The threat of erosion has prompted the Nantucket Land Bank to forge ahead with a plan to relocate the Cisco Beach parking lot - one of the most heavily used areas along the island’s south shore.
On Tuesday, Land Bank staff proposed a calculated “retreat” from the dune along the beach which would move the parking area farther inland as part of a coastal resiliency strategy. The Land Bank Commission voted unanimously to endorse the plan, and allow the organization's staff to move ahead with the permitting for the project.
“Future erosion will result in the front row of parking being compromised and to avoid this being an issue, the Land Bank is planning to move the parking area further from the beach, using a coastal resiliency strategy known as retreat,” said Rachael Freeman, the Land Bank’s director of environmental and agricultural resources. “Shifting the parking area to be perpendicular to the coastline during this move is also a coastal resiliency strategy that will limit the impacts of erosion to a few parking spaces at a time as opposed to potentially losing an entire row of 20 or more spots in one storm event.”
The move is not expected to happen anytime soon, but the vote and permitting effort are intended to be a proactive approach to the ongoing challenges of erosion.
The Cisco Beach parking lot sees many thousands of visitors over the summer months, and is home to the Nantucket Island Surf School, and as many as three food trucks. The current parking area is parallel with the dune, but like many other areas along the south shore, it is threatened by erosion and the constantly shifting coastline. But that’s not the only reason for the proposal.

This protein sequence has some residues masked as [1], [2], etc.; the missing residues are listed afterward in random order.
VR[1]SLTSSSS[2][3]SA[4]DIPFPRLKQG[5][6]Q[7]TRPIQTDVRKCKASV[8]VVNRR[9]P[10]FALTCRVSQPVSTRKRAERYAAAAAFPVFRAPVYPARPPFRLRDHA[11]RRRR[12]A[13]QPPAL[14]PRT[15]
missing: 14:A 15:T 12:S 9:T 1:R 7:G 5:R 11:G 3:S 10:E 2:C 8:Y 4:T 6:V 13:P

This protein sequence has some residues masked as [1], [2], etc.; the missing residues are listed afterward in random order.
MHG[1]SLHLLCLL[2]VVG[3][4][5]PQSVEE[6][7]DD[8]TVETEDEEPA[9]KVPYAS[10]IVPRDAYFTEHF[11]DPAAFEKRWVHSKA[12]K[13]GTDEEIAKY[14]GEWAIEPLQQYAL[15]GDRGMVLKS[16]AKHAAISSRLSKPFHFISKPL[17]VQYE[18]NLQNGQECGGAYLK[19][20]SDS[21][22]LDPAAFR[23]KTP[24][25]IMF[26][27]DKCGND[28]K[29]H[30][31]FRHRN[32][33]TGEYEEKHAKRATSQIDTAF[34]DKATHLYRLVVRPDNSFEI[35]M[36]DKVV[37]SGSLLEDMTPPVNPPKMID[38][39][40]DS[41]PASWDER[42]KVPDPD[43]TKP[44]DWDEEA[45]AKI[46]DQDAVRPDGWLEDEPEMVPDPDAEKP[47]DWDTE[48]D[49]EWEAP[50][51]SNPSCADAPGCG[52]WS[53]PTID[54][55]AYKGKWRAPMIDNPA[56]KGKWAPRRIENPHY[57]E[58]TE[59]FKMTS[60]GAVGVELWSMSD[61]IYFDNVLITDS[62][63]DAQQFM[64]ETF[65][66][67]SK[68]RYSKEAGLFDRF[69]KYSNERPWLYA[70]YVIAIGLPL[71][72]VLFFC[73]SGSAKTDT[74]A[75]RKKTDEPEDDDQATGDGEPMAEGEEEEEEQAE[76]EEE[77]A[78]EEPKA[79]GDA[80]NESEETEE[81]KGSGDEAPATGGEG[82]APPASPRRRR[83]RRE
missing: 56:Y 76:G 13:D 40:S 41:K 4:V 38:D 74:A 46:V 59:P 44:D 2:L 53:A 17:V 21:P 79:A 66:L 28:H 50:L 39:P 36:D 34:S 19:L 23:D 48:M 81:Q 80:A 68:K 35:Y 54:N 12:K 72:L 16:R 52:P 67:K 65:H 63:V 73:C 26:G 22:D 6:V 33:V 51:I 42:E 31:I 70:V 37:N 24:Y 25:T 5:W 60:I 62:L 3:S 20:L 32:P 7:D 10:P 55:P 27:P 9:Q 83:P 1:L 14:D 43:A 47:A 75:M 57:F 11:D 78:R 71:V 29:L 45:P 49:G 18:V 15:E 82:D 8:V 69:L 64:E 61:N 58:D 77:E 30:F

“Land Bank staff are recommending this design for a number of reasons,” Freeman said. “First, the parking area will have to be moved in the future due to erosion along the south shore. The south shore of the island encounters varying rates of erosion and, as Cisco is one of the most popular Land Bank beaches, we have been closely watching the progression of the dune system into Falmouth Ave as well as the veins of soil that are lost every winter along the front row of the parking lot. The second reason this design is being considered is because rare species surveys and potential mitigation for any impacts are required and we are actively working with the Division of Fisheries and Wildlife Massachusetts Natural Heritage Program to permit a relocated parking area. Although habitat for rare wildlife is present, far fewer rare plants were found within the site we are proposing for the new parking lot.”
Freeman acknowledged, however, the tradition of island residents and visitors pulling their vehicles up to the edge of the dune to watch the sunset and the activity on the beach.
“In addition to the above considerations, we are also aware that both Nantucketers and visitors treasure being able to park on the Cisco bank and overlook the ocean,” she said. “Our hope is to promote accessibility by always retaining some parking that allows people to see the water from a vehicle.”
Nantucket Island Surf School owner Gary Kohner declined to comment about the proposal.